I like being curious. A number of great things come from it. I constantly come across interesting ideas and have my own ideas challenged. Today, on a whim (a prompting? likely...), I asked a guy from the RIT Objectivist society to describe objectivism for me. It's a good idea, and comes the nearest I've seen to creating a sound moral system without reference to an intentional lawgiver. Basically, objectivism takes rationality, and specifically rational pursuit of what is rationally good for oneself, as good. It fails, mainly on two counts:
It's circular. It insists that rationality is the highest good because it leads to altruism, fairness, liberty, and justice, which "we can all agree" are good. But this being philosophy, we have to demonstrate that they are good, upon which the objectivist insists they are rational, therefore they are good. This demonstrates objectivism's failure as a philosophy.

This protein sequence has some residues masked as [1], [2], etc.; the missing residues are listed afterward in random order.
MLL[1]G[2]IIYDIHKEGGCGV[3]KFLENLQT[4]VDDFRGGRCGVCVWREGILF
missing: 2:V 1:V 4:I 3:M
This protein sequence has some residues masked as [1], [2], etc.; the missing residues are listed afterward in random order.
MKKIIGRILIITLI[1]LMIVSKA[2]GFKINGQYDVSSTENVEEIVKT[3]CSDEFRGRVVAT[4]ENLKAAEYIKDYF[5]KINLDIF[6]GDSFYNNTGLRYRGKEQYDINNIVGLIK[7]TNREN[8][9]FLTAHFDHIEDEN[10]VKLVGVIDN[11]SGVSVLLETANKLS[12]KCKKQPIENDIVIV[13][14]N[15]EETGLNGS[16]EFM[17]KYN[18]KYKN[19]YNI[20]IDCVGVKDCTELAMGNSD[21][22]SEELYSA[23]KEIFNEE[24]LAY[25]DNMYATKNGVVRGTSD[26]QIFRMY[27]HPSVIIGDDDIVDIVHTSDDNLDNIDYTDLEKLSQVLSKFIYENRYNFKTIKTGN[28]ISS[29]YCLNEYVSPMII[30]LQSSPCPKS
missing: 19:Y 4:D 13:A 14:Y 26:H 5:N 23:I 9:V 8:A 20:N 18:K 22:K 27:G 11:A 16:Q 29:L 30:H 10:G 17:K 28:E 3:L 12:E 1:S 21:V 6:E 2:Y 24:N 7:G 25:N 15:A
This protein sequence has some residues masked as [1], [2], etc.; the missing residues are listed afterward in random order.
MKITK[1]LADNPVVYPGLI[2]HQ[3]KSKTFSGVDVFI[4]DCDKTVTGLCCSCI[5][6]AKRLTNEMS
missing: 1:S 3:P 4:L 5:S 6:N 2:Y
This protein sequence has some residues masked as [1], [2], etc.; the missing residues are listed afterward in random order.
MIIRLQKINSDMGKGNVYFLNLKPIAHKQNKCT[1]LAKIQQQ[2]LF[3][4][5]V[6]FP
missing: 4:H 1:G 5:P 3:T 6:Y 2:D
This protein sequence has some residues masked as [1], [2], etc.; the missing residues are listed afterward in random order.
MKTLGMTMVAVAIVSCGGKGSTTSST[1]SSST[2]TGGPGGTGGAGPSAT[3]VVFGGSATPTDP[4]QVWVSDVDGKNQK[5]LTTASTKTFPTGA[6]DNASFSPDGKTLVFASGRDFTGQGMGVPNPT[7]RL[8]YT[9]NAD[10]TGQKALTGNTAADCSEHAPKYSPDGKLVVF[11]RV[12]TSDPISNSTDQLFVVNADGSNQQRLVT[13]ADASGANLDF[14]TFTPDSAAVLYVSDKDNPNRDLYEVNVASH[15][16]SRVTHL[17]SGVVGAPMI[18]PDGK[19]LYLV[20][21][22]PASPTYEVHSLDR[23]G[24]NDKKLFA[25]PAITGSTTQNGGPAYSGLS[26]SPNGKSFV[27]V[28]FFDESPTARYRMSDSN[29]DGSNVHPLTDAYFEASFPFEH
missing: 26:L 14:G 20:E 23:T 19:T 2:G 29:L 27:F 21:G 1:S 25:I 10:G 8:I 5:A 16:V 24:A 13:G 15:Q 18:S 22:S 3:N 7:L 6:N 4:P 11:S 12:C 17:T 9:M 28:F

People aren't rational. This should be obvious to anyone whose interaction extends beyond people they agree with. Very few debates are ever kept rational, and interacting with the average person on the street will show you just how little people care about logic. This isn't to say rationality isn't a good or the good, simply that it's unattainable on the whole and thus objectivism is unrealistic as a societal system.